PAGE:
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At some point here I intend to assemble a somewhat longer story about how things went over the final six months of my dad's life. This is mostly indirect, through my mom's messages and observations, punctuated by my own brief direct observations based on a small handful of visits and phone conversations. I think I managed to tell most of the story to [personal profile] annikusrex when I was in town for my dad's funeral. For some reason it feels important to tell this story, even though one of the hard parts of it is something my mom was first to point out: as a person's health declines, the person we once knew is not there anymore. Stories about dying aren't going to be much fun anyway.

The early parts of this week were hard, from a teaching standpoint. I was up late Sunday night finishing Monday's lecture, but went off to rowing practice anyway on Monday morning. Monday turned into a long teaching day, and then I was up early again for Tuesday's labs. Then I was up late writing Wednesday's lecture, to the point where I could feel my brain declare, "Initiating shutdown sequence" and so I had to finish writing Wednesday's lecture yesterday morning. I also had to prepare a few things for my Advanced General Biology seminar and go to a faculty meeting. So by the time the seminar was over at 2:30 pm yesterday, my brain was fried.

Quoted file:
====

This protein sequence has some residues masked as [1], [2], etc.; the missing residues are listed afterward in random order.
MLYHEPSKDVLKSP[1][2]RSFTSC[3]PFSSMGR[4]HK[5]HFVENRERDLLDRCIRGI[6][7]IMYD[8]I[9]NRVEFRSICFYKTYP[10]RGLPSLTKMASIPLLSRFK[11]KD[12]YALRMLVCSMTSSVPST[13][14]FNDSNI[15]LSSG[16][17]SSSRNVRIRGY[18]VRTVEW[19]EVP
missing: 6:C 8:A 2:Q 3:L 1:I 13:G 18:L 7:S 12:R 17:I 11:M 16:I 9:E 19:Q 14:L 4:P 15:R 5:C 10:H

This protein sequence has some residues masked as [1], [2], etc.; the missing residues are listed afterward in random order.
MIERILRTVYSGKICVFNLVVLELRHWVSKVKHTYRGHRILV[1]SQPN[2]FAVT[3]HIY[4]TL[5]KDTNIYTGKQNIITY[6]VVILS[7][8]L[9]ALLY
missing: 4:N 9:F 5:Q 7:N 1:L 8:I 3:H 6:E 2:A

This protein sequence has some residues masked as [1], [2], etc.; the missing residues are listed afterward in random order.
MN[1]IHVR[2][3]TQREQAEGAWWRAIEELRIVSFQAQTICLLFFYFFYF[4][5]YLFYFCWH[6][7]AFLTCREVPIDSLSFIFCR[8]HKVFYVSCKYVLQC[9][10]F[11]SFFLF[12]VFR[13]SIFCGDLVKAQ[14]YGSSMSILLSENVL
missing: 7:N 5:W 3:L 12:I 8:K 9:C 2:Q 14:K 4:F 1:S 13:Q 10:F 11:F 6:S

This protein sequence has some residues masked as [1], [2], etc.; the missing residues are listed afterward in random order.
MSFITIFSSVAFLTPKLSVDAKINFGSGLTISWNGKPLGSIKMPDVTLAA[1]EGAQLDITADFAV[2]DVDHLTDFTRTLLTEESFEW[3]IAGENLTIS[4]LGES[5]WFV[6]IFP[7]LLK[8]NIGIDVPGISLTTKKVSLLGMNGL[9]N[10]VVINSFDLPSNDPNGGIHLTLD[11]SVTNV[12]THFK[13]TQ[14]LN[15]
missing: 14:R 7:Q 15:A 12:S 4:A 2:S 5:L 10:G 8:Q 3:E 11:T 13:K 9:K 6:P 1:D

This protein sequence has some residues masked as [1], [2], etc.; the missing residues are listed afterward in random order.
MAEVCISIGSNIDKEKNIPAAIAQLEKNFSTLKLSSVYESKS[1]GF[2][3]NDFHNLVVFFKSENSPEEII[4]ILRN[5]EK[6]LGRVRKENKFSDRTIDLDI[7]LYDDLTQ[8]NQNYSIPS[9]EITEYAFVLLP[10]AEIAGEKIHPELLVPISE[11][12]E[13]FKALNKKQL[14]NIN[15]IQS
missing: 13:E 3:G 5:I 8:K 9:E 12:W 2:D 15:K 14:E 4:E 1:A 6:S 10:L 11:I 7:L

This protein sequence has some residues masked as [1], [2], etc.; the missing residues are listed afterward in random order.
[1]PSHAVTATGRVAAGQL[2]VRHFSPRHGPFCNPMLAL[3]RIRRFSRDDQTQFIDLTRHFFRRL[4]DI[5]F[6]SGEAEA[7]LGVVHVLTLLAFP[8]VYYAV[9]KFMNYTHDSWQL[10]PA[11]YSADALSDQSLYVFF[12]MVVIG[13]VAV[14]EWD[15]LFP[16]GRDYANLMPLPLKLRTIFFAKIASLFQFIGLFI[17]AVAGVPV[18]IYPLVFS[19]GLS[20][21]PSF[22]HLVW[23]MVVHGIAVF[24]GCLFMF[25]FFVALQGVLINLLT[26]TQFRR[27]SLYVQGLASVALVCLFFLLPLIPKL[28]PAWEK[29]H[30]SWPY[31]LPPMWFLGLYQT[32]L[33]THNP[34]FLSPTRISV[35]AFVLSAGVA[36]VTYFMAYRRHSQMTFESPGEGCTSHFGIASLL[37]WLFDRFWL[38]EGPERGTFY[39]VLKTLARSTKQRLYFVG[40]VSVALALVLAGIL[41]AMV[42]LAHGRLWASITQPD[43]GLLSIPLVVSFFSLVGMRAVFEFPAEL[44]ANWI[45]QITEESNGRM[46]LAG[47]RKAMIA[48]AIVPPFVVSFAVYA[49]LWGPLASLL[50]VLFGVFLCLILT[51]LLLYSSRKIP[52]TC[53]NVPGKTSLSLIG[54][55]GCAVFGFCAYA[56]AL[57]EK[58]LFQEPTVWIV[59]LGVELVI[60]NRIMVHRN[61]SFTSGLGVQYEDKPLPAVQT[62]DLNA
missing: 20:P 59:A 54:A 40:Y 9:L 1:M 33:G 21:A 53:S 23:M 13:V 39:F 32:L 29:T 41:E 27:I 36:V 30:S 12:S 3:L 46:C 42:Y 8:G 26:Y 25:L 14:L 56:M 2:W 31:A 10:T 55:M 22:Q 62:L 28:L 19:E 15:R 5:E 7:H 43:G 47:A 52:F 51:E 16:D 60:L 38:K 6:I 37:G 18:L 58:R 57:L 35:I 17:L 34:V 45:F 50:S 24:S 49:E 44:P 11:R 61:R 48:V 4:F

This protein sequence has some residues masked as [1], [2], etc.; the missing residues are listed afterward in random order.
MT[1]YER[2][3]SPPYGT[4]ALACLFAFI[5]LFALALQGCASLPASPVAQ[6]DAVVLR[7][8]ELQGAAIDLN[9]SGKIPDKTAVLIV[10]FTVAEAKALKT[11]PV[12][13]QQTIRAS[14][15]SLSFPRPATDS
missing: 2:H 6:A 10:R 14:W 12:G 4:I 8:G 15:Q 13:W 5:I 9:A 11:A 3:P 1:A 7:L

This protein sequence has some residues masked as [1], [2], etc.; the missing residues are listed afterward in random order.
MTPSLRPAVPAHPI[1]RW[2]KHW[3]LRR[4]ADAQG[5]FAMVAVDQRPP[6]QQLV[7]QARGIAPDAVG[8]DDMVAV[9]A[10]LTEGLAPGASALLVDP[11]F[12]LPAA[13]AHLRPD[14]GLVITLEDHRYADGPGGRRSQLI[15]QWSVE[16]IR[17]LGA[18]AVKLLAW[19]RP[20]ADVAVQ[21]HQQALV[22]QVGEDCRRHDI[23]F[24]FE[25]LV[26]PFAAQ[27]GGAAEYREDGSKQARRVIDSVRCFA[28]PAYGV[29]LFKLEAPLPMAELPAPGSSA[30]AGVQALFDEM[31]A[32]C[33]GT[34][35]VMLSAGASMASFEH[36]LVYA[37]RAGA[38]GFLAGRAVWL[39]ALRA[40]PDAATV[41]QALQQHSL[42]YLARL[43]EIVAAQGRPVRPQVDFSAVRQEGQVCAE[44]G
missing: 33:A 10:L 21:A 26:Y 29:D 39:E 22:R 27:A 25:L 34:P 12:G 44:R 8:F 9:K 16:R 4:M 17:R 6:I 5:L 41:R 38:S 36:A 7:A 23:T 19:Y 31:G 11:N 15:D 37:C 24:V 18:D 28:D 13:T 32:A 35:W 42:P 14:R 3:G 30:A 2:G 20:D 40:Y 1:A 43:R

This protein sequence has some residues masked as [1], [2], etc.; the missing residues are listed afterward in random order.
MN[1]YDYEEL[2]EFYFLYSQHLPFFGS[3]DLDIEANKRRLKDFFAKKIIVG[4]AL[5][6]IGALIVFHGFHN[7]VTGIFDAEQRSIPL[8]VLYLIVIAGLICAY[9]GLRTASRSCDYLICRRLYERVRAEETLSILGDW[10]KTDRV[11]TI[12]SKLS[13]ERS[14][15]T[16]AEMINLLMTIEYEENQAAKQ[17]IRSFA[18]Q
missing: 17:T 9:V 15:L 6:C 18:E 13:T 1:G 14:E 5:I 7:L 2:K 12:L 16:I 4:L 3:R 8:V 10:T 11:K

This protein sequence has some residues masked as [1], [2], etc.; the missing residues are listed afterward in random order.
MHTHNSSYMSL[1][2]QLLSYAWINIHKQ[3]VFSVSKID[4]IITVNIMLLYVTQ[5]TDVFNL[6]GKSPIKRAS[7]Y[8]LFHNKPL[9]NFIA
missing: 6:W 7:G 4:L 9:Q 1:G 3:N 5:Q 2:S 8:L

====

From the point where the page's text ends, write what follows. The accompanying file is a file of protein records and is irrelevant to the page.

I managed to eke out the details for ordering an instrument for an upcoming lab exercise, then went home and was in bed by 8:30 pm. Emma generally approved of this arrangement.

I keep waking up at unusual early morning hours, my mind spinning. It spins from trying to process hard, complex emotions. It spins from trying to go over the overwhelming to-do list that includes too many items in too many different arenas; things that are long-term but that keep getting pushed off due to all the short-term demands. I eventually managed to fall back asleep for another hour or two this morning, much to Emma's delight, although at a certain point she kept trying to stick her nose in my ear.

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